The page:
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The variable phenotype of the p.A16V mutation of cationic trypsinogen (PRSS1) in pancreatitis families
  1. Christopher J Grocock1,
  2. Vinciane Rebours2,
  3. Myriam N Delhaye3,
  4. Åke Andrén-Sandberg4,
  5. Frank Ulrich Weiss5,
  6. Roger Mountford6,
  7. Matthew J Harcus1,
  8. Edyta Niemczyck1,
  9. Louis J Vitone1,
  10. Susanna Dodd1,
  11. Maiken Thyregod Jørgensen7,
  12. Rudolf W Ammann8,
  13. Ove Schaffalitzky de Muckadell7,
  14. Jane V Butler1,
  15. Phillip Burgess9,
  16. Bronwyn Kerr10,
  17. Richard Charnley11,
  18. Robert Sutton1,
  19. Michael G Raraty1,
  20. Jacques Devière3,
  21. David C Whitcomb12,
  22. John P Neoptolemos1,
  23. Philippe Lévy2,
  24. Markus M Lerch5,
  25. William Greenhalf1
  1. 1School of Cancer Studies, University of Liverpool, UCD Building, Daulby Street, Liverpool, UK
  2. 2Pôle des Maladies de l'Appareil Digestif, Service de Gastroentérologie-Pancréatologie, Hôpital Beaujon, Clichy, France
  3. 3Department of Gastroenterology, Erasme University Hospital, Brussels, Belgium
  4. 4Department of Surgery, Karolinska Institute, Stockholm, Sweden
  5. 5Department of Medicine A, Ernst-Moritz-Arndt Universität, Greifswald, Germany
  6. 6Mersey Regional Molecular Genetics Laboratory, Liverpool Women's Hospital, Liverpool, UK
  7. 7Department of Medical Gastroenterology, Odense University Hospital, Odense, Denmark
  8. 8Clinic of Gastroenterology and Hepatology, University Hospital Zurich, Zurich, Switzerland
  9. 9Department of Surgery, Great Western Hospital, Swindon, UK
  10. 10Department of Clinical Genetics, St Mary's Hospital, Manchester, UK
  11. 11Hepato-Pancreato-Biliary Surgery Unit, Freeman Hospital, Newcastle upon Tyne, UK
  12. 12Division of Gastroenterology, Hepatology and Nutrition, University of Pittsburgh, Pittsburgh, USA
  1. Correspondence to Dr W Greenhalf, Division of Surgery and Oncology, University of Liverpool, 5th Floor, UCD Building, Royal Liverpool University Hospital, Daulby Street, Liverpool L69 3GA UK; greenhaf{at}liv.ac.uk

Abstract

Objective To characterise the phenotypes associated with the p.A16V mutation of PRSS1.

Design Clinical and epidemiological data were collected for any family in which a p.A16V mutation was identified, either referred directly to the European Registry of Hereditary Pancreatitis and Familial Pancreatic Cancer or via a collaborator. DNA samples were tested for mutations in PRSS1, SPINK1, CFTR and CTRC.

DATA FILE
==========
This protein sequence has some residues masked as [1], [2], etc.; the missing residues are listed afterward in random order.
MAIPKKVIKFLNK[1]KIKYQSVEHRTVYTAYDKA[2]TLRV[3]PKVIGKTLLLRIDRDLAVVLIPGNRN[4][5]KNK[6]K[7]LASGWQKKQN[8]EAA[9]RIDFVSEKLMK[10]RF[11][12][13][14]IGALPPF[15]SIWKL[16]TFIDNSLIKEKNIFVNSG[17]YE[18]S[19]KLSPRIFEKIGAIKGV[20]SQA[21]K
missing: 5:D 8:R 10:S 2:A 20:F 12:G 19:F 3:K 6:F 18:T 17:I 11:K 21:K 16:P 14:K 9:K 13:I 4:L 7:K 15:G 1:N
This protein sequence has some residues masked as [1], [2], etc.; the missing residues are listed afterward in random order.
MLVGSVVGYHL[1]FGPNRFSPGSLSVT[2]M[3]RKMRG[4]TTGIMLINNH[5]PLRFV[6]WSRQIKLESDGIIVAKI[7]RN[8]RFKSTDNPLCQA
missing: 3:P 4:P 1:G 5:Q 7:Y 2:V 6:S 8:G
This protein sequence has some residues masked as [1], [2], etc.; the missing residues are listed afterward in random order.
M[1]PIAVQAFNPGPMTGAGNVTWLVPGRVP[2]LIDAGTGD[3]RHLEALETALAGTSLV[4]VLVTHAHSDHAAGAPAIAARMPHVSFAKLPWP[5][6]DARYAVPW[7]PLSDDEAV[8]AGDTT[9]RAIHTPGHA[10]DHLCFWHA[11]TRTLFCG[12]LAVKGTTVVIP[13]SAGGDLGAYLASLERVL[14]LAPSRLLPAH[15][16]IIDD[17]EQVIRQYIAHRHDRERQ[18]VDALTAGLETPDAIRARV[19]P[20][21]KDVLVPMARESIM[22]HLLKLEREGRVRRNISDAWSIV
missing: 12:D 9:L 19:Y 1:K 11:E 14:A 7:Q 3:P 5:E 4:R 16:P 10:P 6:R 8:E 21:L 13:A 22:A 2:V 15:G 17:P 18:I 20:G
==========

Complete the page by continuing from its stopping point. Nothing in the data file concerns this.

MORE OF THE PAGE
Patients Participants were recruited on the basis of either family history of pancreatitis (acute or chronic) or the results of genetic testing. Families were categorised as having hereditary pancreatitis (HP), idiopathic disease or pancreatitis in a single generation. HP was defined as ≥2 cases in ≥2 generations.

Main outcome measures Onset of painful episodes of pancreatitis, death from pancreatic cancer, diagnosis of diabetes mellitus and exocrine pancreatic failure.

Results Ten families with p.A16V mutations were identified (22 affected individuals): six HP families, three with idiopathic disease and one with only a single generation affected. The median age of onset, ignoring non-penetrants, was 10 years (95% CI 5 to 25). There were eight confirmed cases of exocrine failure, four of whom also had diabetes mellitus. There were three pancreatic cancer cases. Two of these were confirmed as p.A16V carriers, only one of whom was affected by pancreatitis. Those with p.A16V pancreatitis were compared to affected individuals with p.R122H, p.N29I and no PRSS1 mutation. No significant differences were proven using logrank or Mann–Whitney U tests.

Conclusions Penetrance of p.A16V is highly variable and family dependent, suggesting it contributes to multigenic inheritance of a predisposition to pancreatitis.

  • Pancreas
  • chronic pancreatitis
  • polymorphic variation
  • pancreatic cancer
  • diabetes mellitus

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Footnotes

  • Funding The European Union (Rue de Le Roi, Brussels); Cancer Research UK, London, UK; The National Institute for Health Research, London, UK.

  • Competing interests None.

  • Ethics approval This study was conducted with the approval of the Scotland A Research Ethics Committee, MREC/04/0/010.

  • Provenance and peer review Not commissioned; externally peer reviewed.

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